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Was it only 15 years ago that Rick Dudley and his sweatband patrolled the Auditorium ice? His intensity still soars, this former Sabre turned coach. Through the years he has worked in the minors as league president, owner, general manager, coach. Now he's in his second year as Sabres coach.

Would you have liked to coach yourself as a player?

I would have loved it. I was an easy player to coach. All I had to offer was a lot of hard work. I was not real talented, but I was very motivated.

What did you want to be when you were a little kid?

It ranged. My entire family were teachers: mother, father, uncles, brothers. I don't think I ever wanted to be a teacher. Sports is my life, basically.

You envisioned yourself as a professional athlete.

At 17, I played professional lacrosse. At the same age I was invited to a pro football camp in Canada. I was scouted by professional baseball scouts. I was a pretty good athlete. Other than teaching, I never thought about much else. Maybe being a gold broker, I don't know.

You sold vitamins, didn't you?

I had a health food store and restaurant. Yeah, I marketed my own vitamins. I didn't get rich or anything, but I didn't do it for that reason. At that point in time, I thought I could help people become better people. I took them, and I felt great; still do.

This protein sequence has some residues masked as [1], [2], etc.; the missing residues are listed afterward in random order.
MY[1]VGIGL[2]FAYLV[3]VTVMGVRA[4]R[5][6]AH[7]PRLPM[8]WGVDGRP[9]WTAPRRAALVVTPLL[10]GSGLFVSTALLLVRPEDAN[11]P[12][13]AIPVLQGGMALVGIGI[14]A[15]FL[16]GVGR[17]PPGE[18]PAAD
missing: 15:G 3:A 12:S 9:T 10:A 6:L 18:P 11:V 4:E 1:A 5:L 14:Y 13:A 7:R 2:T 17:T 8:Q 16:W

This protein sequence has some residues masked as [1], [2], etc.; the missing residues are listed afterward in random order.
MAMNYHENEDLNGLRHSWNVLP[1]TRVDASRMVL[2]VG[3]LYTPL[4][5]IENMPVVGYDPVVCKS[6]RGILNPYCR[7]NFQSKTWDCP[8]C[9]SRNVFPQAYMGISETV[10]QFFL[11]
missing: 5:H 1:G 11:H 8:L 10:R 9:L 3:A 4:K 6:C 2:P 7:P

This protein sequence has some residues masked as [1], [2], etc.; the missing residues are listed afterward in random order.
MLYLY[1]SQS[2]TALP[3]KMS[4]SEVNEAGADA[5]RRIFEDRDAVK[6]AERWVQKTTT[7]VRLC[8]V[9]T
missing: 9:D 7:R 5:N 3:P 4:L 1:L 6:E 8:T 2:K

Doesn't your body hurt a lot?

Sure does. Three knee operations, seven broken fingers, seven broken toes, two broken noses. But I feel better than I have in a long time. I can run seven miles a day. I'll be 42 in a couple of months.

What was it like turning 40?

Nowhere near as tough as 30. At 30, I was in the National Hockey League playing. And I came to the realization, when you turn 30, you're too old. My life was hockey, and all of a sudden I knew it was coming to an end.

Did you think about going back to school?

Many times, including today. I'd like to learn a couple more languages. I'd like to learn German, and at this point in time I wouldn't mind learning Russian.

Did being tough come naturally to you?

It came natural. Because my brother was four years older than me and I had to play tough or I didn't survive.

Do you cry?

At sad movies, not over hockey.

Do you read a lot?

I read a lot of hockey theory and I read a lot of psychology, the newspaper. I'm into the Middle East situation, for instance. I never missed a word that was printed on Watergate.

You get home from work. Do you turn on ESPN?

No, I'll turn on "Perry Mason." I watch it every day, from 12 to 1, the day of the game. I like "Murder, She Wrote." I like "Nightline." I've got a satellite dish at home. My wife watches more hockey than I do, about three games a night.

What do you do for fun?

Lots of things. My wife and I like to play games -- trivia. My wife's the all-time game player. She's got Nintendo, Jeopardy, Wheel of Fortune. And we have fun. We have some land in Ontario that we're going to build a house on in the very near future; a cottage, actually. I'm not a very exciting person.

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